|Is there a possibility of drug resistance?
Mar 15, 2006
Thank you for every experts advice in this forum
I brought my husband for check up last week, his CD4 count increase from 50 to 58, doctor is not happy with the figure, taken Viral Load test was taken, results will be out later. As according to doctor, if Viral Load shows bad result, it means drug resistance had occurred and it is the time to change the medicine. The problem is, if we proceed to change the medicine, it will be having drug interaction with TB medicine, he is on third month TB treatment right now.
Before I proceed to ask my questions, I would give the details of his illness and medication as below:-
6 June 2005 => Diagnose AIDS with CD4 only 7 22 June 2005 => Start HAART treatment with of Efavirenz, Lamivudine, Zidovudine 28 June 2005 => Viral Load test shows 147 only (The test was taken one week after the commence of HAART, no base line for Viral Load) 27 Sept 2005 => CD4 increase from 7 to 50 11 Oct 2005 => Symptoms of TB infections appeared, but GHs doctor cant diagnose anything 13 Dec 2005 => Diagnose TB in private hospital, start treatment immediately, add 200mg of Enfavirenz. (Still having low grade fever till mid of Feb, the temperature drop from 37.4 to 37.2) 27 Feb 2006 => Taken CD4 test, results was given March 7 shows 58 only. 7 March 2006 => Taken Viral Load test, pending for result.
My husband is very weak since the first diagnosis. We keep encourage him until he feel better lately. But yesterday result made him feel depress again.
He is having TB symptoms on Oct last year, but start treatment only on Dec, there is a delay of 2 months, in addition to this, his response to TB medicine is a bit slow, after two months treatment, then only his body temperature is under control. Besides, my understanding is, when HIVers diagnose TB, it makes the HIV virus more active and vice versa. Based on the above points, I would expect there is a drop of CD4 count. But the result shows an increase of 8, anyhow Doctor is very unhappy with the slow improvement, suspecting drug resistance had occurred, anyhow have to wait until the Viral Load test result. But Doctors worry had made my husband feel depress while waiting for the viral load test results which will be 2 weeks later.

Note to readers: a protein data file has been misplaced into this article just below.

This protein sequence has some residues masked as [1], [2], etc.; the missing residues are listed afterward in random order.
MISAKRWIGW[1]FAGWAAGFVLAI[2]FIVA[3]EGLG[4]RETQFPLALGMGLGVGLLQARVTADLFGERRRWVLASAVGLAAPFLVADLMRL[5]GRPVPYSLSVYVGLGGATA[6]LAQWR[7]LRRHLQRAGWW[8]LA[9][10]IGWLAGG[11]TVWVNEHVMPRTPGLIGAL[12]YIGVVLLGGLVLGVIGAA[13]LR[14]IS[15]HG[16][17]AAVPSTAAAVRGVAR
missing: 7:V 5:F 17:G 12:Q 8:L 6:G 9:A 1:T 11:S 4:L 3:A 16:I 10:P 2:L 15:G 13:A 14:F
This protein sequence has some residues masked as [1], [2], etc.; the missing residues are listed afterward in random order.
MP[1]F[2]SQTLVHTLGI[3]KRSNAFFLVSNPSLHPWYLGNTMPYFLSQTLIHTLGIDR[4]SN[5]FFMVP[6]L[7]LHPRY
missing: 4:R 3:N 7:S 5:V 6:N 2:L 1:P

I keep consoling my husband. But I am not sure of my understanding and assumptions are correct. Could you please give us your expertise view in the increase of CD4 from 50 to 58? Have asked the doctor for the CD4% but not available.
Should we feel worry on this? Will drug resistance occur so fast despite 100% adherence on HAART medicine? One week after HAART, viral load figure shows 147 should indicate a good response of the medicine, can I assume drug resistance wont happen so fast? What would you guess or expect on the viral load figure? Would you expert a high figure based on the slow increase in the CD4 or still undetectable? I thought we shouldnt make a decision just based on 1 lab test, right ?
I know I should sit down and wait for the viral load test report. But it is a tough time for me and my husband especially, therefore your advice means a lot to me. Hope you dont mind to help. I am crying..
Highly appreciated your fast action.
Thank you very much in advance.
Response from Dr. Sherer
Sometime waiting for clinical information like this is the most difficult part of living with HIV.
You should not despair at this moment. You are right that the very low viral load was a positive sign, as was the prompt increase in the CD4 cell count. One would expect a delayed response to HAART, including a blunted CD4 cell response, in the event of active tuberculosis, and he is much better off having this diagnosis, and having it treated.
Resistance is a less likely cause of the blunted response at this point, though it is always a consideration. More likely is the impact of his TB infection.
Finally, I gather from your email that he and his doctor have a second line regimen available, most likely a protease inhibitor. You are correct that there are difficult drug interactions with these medicines and rifampin (or rifampicin) - however, it is important and helpful that your husband has been able to take the first two months of TB therapy with a rifampin-containing regimen. There are options available to your doctor for the completion of his TB therapy that do not include rifampin.
This is still a very delicate period in his care. You can do your best to help him stay 100% adherent to his HIV meds and his TB meds. I suggest you await the next laboratory tests hopefully. There remains the good possibility that he will respond further.
I urge you to talk to your doctor about these questions and this response.
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